Improve the health of the people of Wisconsin by supporting and strengthening physicians' ability to practice high-quality patient care in a changing environment.

This week’s state government update

Meeting with state’s DSPS regarding physician licensing processing times

The Wisconsin Medical Society has been hearing growing concerns about how long it sometimes takes for physicians to obtain a Wisconsin medical license from the State’s Department of Safety and Professional Services (DSPS). These delays often jeopardize the ability for a newly-hired physician to start taking care of patients, as a valid license is required before any services can be administered.

The Society met this week with DSPS leadership to talk about these concerns and to begin dialogue on ways to help improve the system. DSPS shared its willingness to work with all parties affected by this administrative delay and is already discussing improvements in technology, staffing and sharing common problems that could be avoided by an applicant. The Society will continue to collaborate with DSPS, the state’s Medical Examining Board and other stakeholders to spur improvement and better access to physician care.

If you or your credentialing staff are experiencing problems in this area or have suggestions on how to improve the process, please contact Mark Grapentine, JD in the Society’s Government Relations department.

Assembly Health Committee public hearing

The Society registered its support for two bills at Tuesday’s Assembly Committee on Health public hearing at the State Capitol:

  • A bill ensuring that the Interstate Medical Licensure Compact will remain a potential path for obtaining a medical license in Wisconsin continues to enjoy strong Society support. Assembly Bill 70, primarily authored by State Assembly Rep. Nancy VanderMeer and Senator Patrick Testin and enjoying broad bipartisan support, eliminates a “sunset” clause included in the original 2015 law that was designed to automatically remove Wisconsin as a Compact participant in December 2019. The clause was a failsafe in case the state wished to exit an ineffective program. Fortunately the Compact has proven to be a valuable option for licensing, with hundreds of Wisconsin licenses approved via the Compact pathway.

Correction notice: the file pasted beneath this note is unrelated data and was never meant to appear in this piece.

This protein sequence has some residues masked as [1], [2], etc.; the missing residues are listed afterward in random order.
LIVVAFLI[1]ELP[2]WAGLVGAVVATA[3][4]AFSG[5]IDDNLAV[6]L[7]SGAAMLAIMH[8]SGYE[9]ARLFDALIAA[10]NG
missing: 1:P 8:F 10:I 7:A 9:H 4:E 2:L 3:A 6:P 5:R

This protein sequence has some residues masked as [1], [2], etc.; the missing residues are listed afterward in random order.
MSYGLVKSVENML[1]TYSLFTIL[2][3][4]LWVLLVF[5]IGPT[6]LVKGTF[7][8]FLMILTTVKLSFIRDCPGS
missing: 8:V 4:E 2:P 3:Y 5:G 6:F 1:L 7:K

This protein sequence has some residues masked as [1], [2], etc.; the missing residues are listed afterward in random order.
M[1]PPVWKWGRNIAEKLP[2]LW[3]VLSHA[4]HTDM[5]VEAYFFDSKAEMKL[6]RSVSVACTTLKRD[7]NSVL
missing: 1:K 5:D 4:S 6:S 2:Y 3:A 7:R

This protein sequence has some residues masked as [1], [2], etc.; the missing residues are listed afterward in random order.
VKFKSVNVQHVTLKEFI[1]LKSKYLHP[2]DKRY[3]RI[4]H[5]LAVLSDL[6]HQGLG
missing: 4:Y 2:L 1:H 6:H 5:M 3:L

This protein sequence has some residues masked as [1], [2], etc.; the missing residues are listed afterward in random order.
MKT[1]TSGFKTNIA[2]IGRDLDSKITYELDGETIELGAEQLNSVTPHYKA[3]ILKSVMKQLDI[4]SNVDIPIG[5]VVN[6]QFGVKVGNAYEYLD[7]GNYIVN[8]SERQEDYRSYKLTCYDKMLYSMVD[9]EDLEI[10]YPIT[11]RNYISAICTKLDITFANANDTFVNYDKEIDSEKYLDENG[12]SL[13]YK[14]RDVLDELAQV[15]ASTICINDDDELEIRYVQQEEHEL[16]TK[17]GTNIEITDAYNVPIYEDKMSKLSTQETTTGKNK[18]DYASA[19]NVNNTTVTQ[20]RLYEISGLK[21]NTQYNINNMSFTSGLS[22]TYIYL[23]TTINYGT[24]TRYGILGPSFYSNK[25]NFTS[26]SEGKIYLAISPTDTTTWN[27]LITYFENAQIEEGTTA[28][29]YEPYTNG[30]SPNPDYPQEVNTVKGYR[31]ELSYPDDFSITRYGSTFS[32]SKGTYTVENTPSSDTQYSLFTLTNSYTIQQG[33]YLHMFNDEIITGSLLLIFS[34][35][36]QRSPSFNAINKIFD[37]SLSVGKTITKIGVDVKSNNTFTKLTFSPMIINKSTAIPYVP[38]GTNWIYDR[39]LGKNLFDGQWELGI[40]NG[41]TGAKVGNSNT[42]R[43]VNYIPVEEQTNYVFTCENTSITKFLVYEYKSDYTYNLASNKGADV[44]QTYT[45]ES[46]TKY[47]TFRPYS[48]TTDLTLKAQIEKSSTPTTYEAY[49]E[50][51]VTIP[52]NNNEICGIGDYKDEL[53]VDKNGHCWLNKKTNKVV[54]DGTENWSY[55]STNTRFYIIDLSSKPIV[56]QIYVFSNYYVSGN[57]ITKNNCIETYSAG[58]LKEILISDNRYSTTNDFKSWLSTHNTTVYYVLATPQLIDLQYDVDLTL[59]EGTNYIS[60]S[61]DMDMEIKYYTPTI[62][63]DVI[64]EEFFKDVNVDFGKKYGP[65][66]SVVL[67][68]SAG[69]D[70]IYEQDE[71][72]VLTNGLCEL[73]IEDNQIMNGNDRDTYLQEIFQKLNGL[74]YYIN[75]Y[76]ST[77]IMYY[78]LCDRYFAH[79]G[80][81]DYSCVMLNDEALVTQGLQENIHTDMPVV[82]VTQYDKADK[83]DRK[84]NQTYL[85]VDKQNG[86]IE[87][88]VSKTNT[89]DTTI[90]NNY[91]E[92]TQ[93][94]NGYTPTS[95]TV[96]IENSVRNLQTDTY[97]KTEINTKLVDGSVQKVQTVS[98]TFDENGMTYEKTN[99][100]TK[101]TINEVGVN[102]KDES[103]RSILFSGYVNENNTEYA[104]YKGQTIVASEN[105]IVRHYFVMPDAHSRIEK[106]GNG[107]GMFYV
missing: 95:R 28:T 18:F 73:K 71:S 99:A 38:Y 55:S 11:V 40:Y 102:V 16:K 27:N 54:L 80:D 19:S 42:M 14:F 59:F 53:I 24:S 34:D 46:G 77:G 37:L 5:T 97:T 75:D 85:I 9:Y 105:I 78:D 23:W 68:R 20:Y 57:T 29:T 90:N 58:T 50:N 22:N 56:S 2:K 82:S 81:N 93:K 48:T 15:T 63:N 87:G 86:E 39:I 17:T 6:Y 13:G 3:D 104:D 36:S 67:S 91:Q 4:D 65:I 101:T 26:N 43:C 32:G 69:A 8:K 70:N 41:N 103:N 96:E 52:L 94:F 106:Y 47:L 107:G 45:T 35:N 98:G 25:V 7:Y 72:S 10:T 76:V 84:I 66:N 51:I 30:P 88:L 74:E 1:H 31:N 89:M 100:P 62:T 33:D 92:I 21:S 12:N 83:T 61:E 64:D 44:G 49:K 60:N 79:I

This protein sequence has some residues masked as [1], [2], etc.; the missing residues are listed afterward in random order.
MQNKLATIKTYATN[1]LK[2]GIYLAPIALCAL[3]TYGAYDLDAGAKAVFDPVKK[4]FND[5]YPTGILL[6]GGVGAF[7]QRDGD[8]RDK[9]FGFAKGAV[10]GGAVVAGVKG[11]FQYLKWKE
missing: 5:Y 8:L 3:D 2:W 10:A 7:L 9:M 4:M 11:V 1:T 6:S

• Assembly Bill 178 would expand the ability for physicians who practice in free and charitable clinics to access loan assistance programs through the Wisconsin Office of Rural Health in the University of Wisconsin System. The bill enjoys broad bipartisan support.


Worker’s Compensation update

The state’s Worker’s Compensation Advisory Council (WCAC) met on Tuesday in Madison, with the Labor and Management groups almost immediately heading to closed caucuses to gather information and exchange further proposals with one another in search of an “agreed-to” bill proposal for the current state legislative session. The Society is one of four health care liaisons to the WCAC who are available at the meetings for input on how any proposals could potentially affect the health care aspects of the state’s Worker’s Compensation (WC) program.

The two sides caucused into the evening but adjourned without reaching an agreement. Indications are that the Management side, led by powerful business lobby Wisconsin Manufacturers & Commerce, continues to demand inclusion of an artificial fee schedule for health care services – despite the fact that similar provisions have scuttled agreed-to bills in two of the last three legislative sessions and that businesses continue to see dramatic reductions in WC premiums. The WCAC’s next meeting is scheduled for August 15.

Contact Mark Grapentine, JD for more information.

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